Wednesday 26th :- Due to the unpredictability of the weather later in the week, Julian had decided that today would be our travelling day inland to the psuedo-steppes of Lleida. So, after an early breakfast we headed off through the rice fields and Jane did very well calling out 3 White Storks feeding with all the egrets & herons. We took the motorway north before heading inland through the very scenic Serra de Montsant with its pine woodland and limestone cliffs. We saw several Blackbird, Song Thrush and Woodpigeons as we travelled along, eventually arriving in Alfez village where we stopped for a coffee at the petrol station on the edge of town. It was now quite warm so we sat outside watching for birds and Mike found a few Greenfinch & Julian a Red Kite sat on a distant pylon. Mike went for a short walk and soon came back saying he had good views of Spotless Starling & Black Redstart, so we all went to have a look. As so often happens we ended up finding a lot more, with Elizabeth picking out a Southern Grey Shrike sat on an almond tree, plus Sardinian Warbler, Crested Lark and another couple of Red Kites. After this we drove the short distance to the (dry) agricultural land that makes up this steppe-like area. We scanned the ploughed fields initially finding Crested & Skylarks, Red-legged Partridge & Carrion Crows. Around the aerodrome we spotted our first Thekla Larks and Julian got really excited as he saw a Black Stork circling with the resident Red Kites. Mike did extremely well finding a distant Little Owl sat on a rock & Jane equally so by finding a male Merlin sat in a ploughed field. Over the next few hours we traversed the area, scanning the fields and bushes, locating a large flock of Calandra Lark, a pair of Dartford Warblers & several Northern Wheatears. Other highlights included 2 more Little Owls, a big mixed flock of Red-billed Chough and Jackdaws wheeling around together, a Sparrowhawk and a Goshawk flying over this bird rich area. It was now mid-afternoon and Julian wanted to visit one further site before returning to Deltebre, so we headed for Castelldans. Just before the town we turned off onto a metalled road which headed out over an area known as Mas de Melons. Elizabeth calls us to a halt and points out a mid-sized bird sat on the roof apex of a dis-used building and confirms it as a lovely male Blue Rock Thrush. Further on this road we find lots of birds sat on overhead wires which were a huge flock of Rock Sparrows and a lone Corn Bunting to add to our daily list. A little further along we find a small reed fringed pool & passerines flitting around include a mixed finch flock of Linnets, Greenfinch & Goldfinch plus Blackcaps and Chiffchaffs in the mature trees. It is now time to head back to the hotel with another good day under our belts, even though sadly we had missed a couple of key species. Julian decided to take a different route back following the mighty Ebro to the mouth and just outside Tortosa we encountered a small flock of Crag Martins around the buildings and Julian had brief views of a pair of Hoopoes sat on overhead wires.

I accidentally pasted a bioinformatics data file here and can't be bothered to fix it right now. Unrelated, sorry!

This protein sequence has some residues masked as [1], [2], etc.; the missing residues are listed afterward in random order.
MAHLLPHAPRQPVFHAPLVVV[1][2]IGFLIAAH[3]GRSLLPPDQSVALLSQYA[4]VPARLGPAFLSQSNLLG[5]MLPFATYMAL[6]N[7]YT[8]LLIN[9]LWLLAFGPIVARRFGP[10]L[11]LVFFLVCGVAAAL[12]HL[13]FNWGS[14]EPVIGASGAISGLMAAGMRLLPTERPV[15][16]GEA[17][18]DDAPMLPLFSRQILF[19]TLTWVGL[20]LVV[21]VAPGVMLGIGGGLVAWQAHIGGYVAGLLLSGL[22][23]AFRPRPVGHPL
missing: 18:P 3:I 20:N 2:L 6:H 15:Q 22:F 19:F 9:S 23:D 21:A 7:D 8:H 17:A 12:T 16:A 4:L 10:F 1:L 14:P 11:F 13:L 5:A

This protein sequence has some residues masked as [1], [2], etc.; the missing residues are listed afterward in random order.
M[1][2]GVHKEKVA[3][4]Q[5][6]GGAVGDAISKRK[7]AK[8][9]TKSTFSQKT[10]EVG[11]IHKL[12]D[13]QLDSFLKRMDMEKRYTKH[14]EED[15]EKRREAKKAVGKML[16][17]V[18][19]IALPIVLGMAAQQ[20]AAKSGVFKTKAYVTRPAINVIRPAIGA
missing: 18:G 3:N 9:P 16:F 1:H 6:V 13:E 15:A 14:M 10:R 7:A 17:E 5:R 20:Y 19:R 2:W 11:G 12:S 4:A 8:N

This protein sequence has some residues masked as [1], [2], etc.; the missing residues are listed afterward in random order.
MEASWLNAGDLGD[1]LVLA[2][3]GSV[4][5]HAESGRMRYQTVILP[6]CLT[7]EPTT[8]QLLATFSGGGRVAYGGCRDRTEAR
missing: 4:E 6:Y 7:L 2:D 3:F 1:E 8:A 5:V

Thursday 27th :- Today we were heading to the southern half of the Ebro Delta on a day of high winds and rain showers, so not the best! After breakfast we drove out through Deltebre and over the newly constructed bridge that now connects this town and Sant Jaume. Although the small car ferries (transbordadors) were good fun, this was a much easier and quicker way of reaching the south and not dependant on calm river conditions. We quickly made our way out of Sant Jaume heading west towards the tower hide at Alcafada. As always there were people ploughing through the now harvested rice fields and consequently flocks of birds were in attendance. As always there was the usual mix of Little & Cattle Egrets, Grey Herons, Black-headed, Yellow-legged & Lesser Black-backed Gulls but also this time there were hundreds of Glossy Ibis and smaller number of Great White Egrets and Audouin’s Gulls. A little further we stopped at the reed-fringed river Migjorn where we found our first (of many) Purple Gallinules of the day but Julian and Jane also got brief views of a male Bluethroat and a Moustached Warbler – but it was definitely a BVN (better views needed!). We continued to the tower hide where we climbed to the top level and scanned the sea and the surrounding pools. Initial views produced a (surprising) single Greater Flamingo, 10+ Greylag Geese, Shelduck, Eurasian Teal, Gadwall, Mallard, Moorhen and Common Coot. A few Common Snipe were occasionally flying over the reeds and Elizabeth called 6 Avocets flying over, which was brilliant. Kingfishers flew back and forth along the Gola de Migjorn occasionally landing and giving good views through the telescopes. We checked the scrubby areas below the tower finding a couple of Robins, Chiffchaff, Black Redstart and a Sardinian Warbler, and a possible Bluethroat, which sadly disappeared before we could clinch the identification. Mid-morning we left and drove back towards San Jaume and the south east to an excellent area known as the Bassa de la Tancada another series of coastal brackish lagoons. We first checked an area traditionally known to be good for waders but the high water levels proved to be a problem. We did see several Common Redshank and Common Snipe but not much else, although we did find several Sandwich Terns sat on buoys in the bay and a few Great Crested Grebes. Greater Flamingos are a feature of this area and here we saw hundreds of them of all ages – from the pale immature birds to the deep rosy pink of the mature adults. Julian was a little disappointed with Tancada and suggested making the interesting journey along sand spit to the salt pans of Punta de la Banya. It had been wet recently and the high sea had covered the spit a few days before but now the track was just about drivable. We had great fun speeding over the compacted sand and through the large puddles that had recently developed. About half way along the 7km track we stopped to look at a small group of waders, which included a Grey Plover, several Turnstone, Kentish Plovers, Sanderling and a Dunlin. We continued to the end of the track, which culminated with Julian ‘going for it’ through some particularly big puddles! We eventually parked at the entrance to the salt works (complete with salt mountains) after Julian had tried to get in and told in no uncertain terms by the guard he wasn’t allowed. So we resigned ourselves with a 2km walk (you were right Jane!) along the beach to the hide overlooking the pans. We sat and had our picnics while searching for birds, which were again disappointingly scarce near to where we were, although in the distance we could see a large flock of Greater Flamingos, with some Dunlin running about their legs and even further away a Marsh Harrier disturbed another large flock of waders, which were probably Black-tailed Godwits. So we had to satisfy ourselves with closer birds such as Sanderling and Kentish Plover but nothing more prolific. After lunch and when the rain had abated a little we set off back slowly to the minibus, getting there as the rain started to fall in earnest yet again. We made our way back across the sand to Tancada where we stopped at the main hide and scanned the wildfowl. Amongst the huge mixed flock of Mallard and Common Coot we found Wigeon, Shelduck, Gadwall, Shoveler and Eurasian Teal. After a short while here we ventured round to Riet Vell, a small nature reserve owned by the SEO (Sociedad Española de Ornitología) and surrounded by organic rice fields. In the car park, Deirdre found a Grey Wagtail sat on a nearby roof and a lovely male Black Redstart watched us intently from a nearby tree. We walked slowly round to the large hide stopping at a track where Deirdre and Jane got views of a Cetti’s Warbler and Julian found another Bluethroat again playing ‘hide & seek’. We all managed to get a brief view of this bird but still not very satisfactory - we would keep persevering. As a contrast, there were Purple Gallinules everywhere and showing extremely well in the plough rice fields, which was a lovely sight. At the hide we settled down to look out over the small lagoon finding Great Crested & Little Grebes, Mallard, Gadwall, Moorhen and a very confiding Common Snipe. Julian then heard a Bluethroat call and searched the adjacent field, where he found it right out in the open. Thankfully we all managed to get a decent view of this bird, which was then chased away by a second individual. After this success we walked back to the minibus and a suggestion of a coffee stop by Julian was very well received. We drove west through the maze of fields until we came to the café on the edge of the Encanyissada Lagoon, where we stopped for a welcome break. After we visited the hide overlooking the water and trying to ignore the ‘vocal’ school children we looked for birds finding a couple of Black-necked Grebes, masses of wildfowl (mainly Red Crested Pochard) and a fabulous view of a Kingfisher at close quarters through the telescope – no wonder it was some people’s species of the trip. We left the hide and walked the short distance to Casa de la Fusta, a visitor centre cum shop that only sells locally grown produce and artifacts. After some of us parted with a little money we all got back into the minibus and drove around to the other platform that overlooked the reeds and lagoon. From here we stayed until nearly dusk watching the Marsh Harriers come into roost and the starlings gather in their huge flocks wheeling their way across the sky. Common Pipistrelle bats use purpose-built boxes around here and just before we left they started to appear feeding gainfully on the masses of insects. We got back to Deltebre just as it was getting dark, it had been a fairly long day but extremely enjoyable and after a ‘freshen up’, we were all ready for a pre-meal beverage followed by another excellent dinner.